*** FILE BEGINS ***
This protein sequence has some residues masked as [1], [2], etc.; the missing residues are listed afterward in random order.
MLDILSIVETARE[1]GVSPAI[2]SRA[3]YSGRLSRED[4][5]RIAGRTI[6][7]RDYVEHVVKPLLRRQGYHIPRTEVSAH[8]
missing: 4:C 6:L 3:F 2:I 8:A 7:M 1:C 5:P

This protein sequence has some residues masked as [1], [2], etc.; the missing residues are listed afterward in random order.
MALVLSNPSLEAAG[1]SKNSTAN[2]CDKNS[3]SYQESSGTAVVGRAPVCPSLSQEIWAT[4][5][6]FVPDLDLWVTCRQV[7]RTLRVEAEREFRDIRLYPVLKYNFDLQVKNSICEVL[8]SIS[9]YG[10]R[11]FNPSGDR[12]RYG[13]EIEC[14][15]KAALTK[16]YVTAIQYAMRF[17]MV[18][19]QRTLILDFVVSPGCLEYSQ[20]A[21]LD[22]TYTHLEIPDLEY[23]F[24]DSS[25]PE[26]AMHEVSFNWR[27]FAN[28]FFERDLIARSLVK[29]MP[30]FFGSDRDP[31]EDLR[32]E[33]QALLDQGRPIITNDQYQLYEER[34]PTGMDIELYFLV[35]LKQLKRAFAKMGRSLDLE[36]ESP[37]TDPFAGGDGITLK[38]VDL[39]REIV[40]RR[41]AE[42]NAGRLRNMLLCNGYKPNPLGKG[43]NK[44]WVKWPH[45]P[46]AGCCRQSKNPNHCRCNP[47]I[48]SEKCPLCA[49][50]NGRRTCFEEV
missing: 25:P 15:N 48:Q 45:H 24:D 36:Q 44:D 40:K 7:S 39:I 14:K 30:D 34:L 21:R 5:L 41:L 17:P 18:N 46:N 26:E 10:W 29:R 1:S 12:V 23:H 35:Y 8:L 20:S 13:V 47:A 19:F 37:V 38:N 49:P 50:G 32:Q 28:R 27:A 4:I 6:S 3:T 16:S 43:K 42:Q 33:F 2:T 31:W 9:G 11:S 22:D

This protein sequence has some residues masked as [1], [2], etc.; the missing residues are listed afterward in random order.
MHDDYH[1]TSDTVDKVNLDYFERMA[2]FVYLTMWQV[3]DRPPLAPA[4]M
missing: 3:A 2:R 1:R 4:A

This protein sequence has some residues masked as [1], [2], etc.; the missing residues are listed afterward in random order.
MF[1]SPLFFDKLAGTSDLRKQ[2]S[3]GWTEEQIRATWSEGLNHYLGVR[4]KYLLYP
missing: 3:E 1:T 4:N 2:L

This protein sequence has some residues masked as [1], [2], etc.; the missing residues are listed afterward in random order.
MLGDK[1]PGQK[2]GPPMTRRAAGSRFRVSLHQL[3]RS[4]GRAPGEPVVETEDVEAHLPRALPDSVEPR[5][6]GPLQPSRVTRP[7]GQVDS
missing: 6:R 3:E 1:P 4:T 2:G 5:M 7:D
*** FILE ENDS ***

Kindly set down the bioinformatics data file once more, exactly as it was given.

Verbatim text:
This protein sequence has some residues masked as [1], [2], etc.; the missing residues are listed afterward in random order.
MLDILSIVETARE[1]GVSPAI[2]SRA[3]YSGRLSRED[4][5]RIAGRTI[6][7]RDYVEHVVKPLLRRQGYHIPRTEVSAH[8]
missing: 4:C 6:L 3:F 2:I 8:A 7:M 1:C 5:P

This protein sequence has some residues masked as [1], [2], etc.; the missing residues are listed afterward in random order.
MALVLSNPSLEAAG[1]SKNSTAN[2]CDKNS[3]SYQESSGTAVVGRAPVCPSLSQEIWAT[4][5][6]FVPDLDLWVTCRQV[7]RTLRVEAEREFRDIRLYPVLKYNFDLQVKNSICEVL[8]SIS[9]YG[10]R[11]FNPSGDR[12]RYG[13]EIEC[14][15]KAALTK[16]YVTAIQYAMRF[17]MV[18][19]QRTLILDFVVSPGCLEYSQ[20]A[21]LD[22]TYTHLEIPDLEY[23]F[24]DSS[25]PE[26]AMHEVSFNWR[27]FAN[28]FFERDLIARSLVK[29]MP[30]FFGSDRDP[31]EDLR[32]E[33]QALLDQGRPIITNDQYQLYEER[34]PTGMDIELYFLV[35]LKQLKRAFAKMGRSLDLE[36]ESP[37]TDPFAGGDGITLK[38]VDL[39]REIV[40]RR[41]AE[42]NAGRLRNMLLCNGYKPNPLGKG[43]NK[44]WVKWPH[45]P[46]AGCCRQSKNPNHCRCNP[47]I[48]SEKCPLCA[49][50]NGRRTCFEEV
missing: 25:P 15:N 48:Q 45:H 24:D 36:Q 44:D 40:K 7:S 39:I 14:K 30:D 34:L 21:R 5:L 41:L 17:P 18:N 46:N 26:E 10:W 29:R 1:S 12:V 23:H 35:Y 8:L 20:S 13:V 47:A 19:F 37:V 38:N 49:P 50:G 32:Q 28:R 27:A 4:I 6:S 3:T 16:S 43:K 42:Q 33:F 2:T 31:W 9:G 11:S 22:D

This protein sequence has some residues masked as [1], [2], etc.; the missing residues are listed afterward in random order.
MHDDYH[1]TSDTVDKVNLDYFERMA[2]FVYLTMWQV[3]DRPPLAPA[4]M
missing: 3:A 2:R 1:R 4:A

This protein sequence has some residues masked as [1], [2], etc.; the missing residues are listed afterward in random order.
MF[1]SPLFFDKLAGTSDLRKQ[2]S[3]GWTEEQIRATWSEGLNHYLGVR[4]KYLLYP
missing: 3:E 1:T 4:N 2:L

This protein sequence has some residues masked as [1], [2], etc.; the missing residues are listed afterward in random order.
MLGDK[1]PGQK[2]GPPMTRRAAGSRFRVSLHQL[3]RS[4]GRAPGEPVVETEDVEAHLPRALPDSVEPR[5][6]GPLQPSRVTRP[7]GQVDS
missing: 6:R 3:E 1:P 4:T 2:G 5:M 7:D